Chapter08rw-final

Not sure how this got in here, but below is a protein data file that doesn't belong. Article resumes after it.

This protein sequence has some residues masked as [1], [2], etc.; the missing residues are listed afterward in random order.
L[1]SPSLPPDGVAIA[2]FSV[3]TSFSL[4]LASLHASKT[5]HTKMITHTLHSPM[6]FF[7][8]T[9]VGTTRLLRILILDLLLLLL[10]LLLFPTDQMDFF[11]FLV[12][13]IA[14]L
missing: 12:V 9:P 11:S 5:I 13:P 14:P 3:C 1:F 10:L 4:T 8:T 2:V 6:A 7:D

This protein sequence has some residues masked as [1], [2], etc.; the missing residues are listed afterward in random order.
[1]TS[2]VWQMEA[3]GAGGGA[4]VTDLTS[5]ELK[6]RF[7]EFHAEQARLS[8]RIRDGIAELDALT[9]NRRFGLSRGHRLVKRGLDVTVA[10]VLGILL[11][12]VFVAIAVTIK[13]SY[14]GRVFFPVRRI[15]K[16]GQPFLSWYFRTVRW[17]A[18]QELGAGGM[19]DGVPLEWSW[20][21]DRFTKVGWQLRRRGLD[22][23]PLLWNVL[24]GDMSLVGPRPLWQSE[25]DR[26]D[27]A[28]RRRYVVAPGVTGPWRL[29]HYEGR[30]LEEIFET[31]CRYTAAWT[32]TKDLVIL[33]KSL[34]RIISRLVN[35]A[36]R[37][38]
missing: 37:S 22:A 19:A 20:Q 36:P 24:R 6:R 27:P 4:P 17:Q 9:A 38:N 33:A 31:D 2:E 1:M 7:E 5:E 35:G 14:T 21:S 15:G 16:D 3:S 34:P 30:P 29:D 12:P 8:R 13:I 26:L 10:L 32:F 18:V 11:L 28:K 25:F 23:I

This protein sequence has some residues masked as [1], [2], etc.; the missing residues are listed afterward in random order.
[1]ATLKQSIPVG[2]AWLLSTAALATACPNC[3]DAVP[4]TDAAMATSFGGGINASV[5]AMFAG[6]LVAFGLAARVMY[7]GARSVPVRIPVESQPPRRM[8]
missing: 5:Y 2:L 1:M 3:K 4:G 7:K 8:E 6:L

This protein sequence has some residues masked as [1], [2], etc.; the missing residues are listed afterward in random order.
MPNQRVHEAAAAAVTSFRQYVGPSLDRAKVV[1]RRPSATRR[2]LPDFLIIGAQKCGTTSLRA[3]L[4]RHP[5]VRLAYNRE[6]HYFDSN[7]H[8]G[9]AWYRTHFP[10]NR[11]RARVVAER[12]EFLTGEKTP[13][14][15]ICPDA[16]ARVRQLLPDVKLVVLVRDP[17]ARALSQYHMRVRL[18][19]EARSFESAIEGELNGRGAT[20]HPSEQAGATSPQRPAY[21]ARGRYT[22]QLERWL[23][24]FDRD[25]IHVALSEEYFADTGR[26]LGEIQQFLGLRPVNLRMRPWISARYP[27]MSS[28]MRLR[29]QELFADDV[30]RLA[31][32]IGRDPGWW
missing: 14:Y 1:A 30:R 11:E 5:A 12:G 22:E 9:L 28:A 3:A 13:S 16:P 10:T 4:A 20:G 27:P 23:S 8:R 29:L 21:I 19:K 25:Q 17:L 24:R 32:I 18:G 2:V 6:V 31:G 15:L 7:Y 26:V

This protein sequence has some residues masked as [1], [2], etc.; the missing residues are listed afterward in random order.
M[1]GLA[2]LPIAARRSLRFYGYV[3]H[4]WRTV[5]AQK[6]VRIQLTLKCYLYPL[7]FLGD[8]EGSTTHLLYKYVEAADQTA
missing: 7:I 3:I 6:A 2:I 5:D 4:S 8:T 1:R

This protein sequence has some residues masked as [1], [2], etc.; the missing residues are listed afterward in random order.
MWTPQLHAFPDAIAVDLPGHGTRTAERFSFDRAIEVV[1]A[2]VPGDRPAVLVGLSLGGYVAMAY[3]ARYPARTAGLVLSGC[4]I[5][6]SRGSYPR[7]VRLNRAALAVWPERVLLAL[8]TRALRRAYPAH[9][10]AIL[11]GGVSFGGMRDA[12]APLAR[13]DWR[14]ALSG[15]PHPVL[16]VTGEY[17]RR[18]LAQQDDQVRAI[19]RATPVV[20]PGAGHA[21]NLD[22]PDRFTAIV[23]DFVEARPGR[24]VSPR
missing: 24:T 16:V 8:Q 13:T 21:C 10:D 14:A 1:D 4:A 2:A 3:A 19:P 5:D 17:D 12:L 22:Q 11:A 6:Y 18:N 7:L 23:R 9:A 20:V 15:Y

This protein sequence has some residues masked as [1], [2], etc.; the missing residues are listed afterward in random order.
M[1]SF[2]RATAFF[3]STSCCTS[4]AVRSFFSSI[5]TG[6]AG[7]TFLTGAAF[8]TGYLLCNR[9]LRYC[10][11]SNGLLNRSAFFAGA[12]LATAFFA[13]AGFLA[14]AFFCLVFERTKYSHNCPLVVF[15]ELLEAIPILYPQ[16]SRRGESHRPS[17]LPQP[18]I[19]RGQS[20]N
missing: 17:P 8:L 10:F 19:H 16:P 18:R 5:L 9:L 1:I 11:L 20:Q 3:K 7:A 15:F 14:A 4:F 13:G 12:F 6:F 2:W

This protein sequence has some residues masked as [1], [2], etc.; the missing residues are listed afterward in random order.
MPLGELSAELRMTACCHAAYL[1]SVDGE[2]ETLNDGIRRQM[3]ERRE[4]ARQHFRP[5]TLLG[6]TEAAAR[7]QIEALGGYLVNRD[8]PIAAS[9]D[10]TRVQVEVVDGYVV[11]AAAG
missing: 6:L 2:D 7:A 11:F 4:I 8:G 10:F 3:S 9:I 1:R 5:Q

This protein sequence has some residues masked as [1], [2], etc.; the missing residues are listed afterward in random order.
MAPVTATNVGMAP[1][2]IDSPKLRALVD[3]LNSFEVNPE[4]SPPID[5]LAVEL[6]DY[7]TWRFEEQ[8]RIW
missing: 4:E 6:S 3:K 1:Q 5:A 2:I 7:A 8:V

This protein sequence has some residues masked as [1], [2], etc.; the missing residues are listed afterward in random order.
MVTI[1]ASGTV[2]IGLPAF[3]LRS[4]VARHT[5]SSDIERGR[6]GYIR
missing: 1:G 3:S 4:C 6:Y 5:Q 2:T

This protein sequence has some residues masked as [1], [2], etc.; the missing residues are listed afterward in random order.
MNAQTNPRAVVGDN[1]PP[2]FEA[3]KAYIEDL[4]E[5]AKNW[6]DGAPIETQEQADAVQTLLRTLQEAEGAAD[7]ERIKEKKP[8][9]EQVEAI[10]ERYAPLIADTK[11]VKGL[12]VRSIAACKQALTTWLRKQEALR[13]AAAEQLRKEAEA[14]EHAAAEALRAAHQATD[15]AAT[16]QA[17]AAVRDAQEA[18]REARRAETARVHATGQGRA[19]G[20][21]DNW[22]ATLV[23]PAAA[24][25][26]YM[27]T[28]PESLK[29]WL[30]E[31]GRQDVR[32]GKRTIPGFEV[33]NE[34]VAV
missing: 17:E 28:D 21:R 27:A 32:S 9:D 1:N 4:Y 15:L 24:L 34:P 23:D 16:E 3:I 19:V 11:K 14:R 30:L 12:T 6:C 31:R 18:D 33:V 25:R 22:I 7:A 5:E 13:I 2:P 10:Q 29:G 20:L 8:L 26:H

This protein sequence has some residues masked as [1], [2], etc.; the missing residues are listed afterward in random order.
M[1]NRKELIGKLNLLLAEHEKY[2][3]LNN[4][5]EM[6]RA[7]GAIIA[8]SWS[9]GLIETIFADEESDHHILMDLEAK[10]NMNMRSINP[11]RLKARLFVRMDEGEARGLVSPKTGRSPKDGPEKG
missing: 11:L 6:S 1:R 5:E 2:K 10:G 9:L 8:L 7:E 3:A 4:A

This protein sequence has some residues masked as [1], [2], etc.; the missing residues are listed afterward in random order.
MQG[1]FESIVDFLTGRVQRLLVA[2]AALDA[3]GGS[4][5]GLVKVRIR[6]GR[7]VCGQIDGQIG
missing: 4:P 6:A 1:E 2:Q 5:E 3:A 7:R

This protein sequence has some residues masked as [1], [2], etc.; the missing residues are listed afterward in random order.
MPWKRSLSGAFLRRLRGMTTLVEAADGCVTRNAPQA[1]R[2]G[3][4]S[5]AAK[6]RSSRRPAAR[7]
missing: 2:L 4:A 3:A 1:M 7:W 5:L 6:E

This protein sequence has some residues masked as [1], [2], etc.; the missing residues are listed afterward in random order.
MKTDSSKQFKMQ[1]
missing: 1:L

Chapter08rw-final - 8 8.1 (a) (b) (c) 8.2 Basic Concepts of...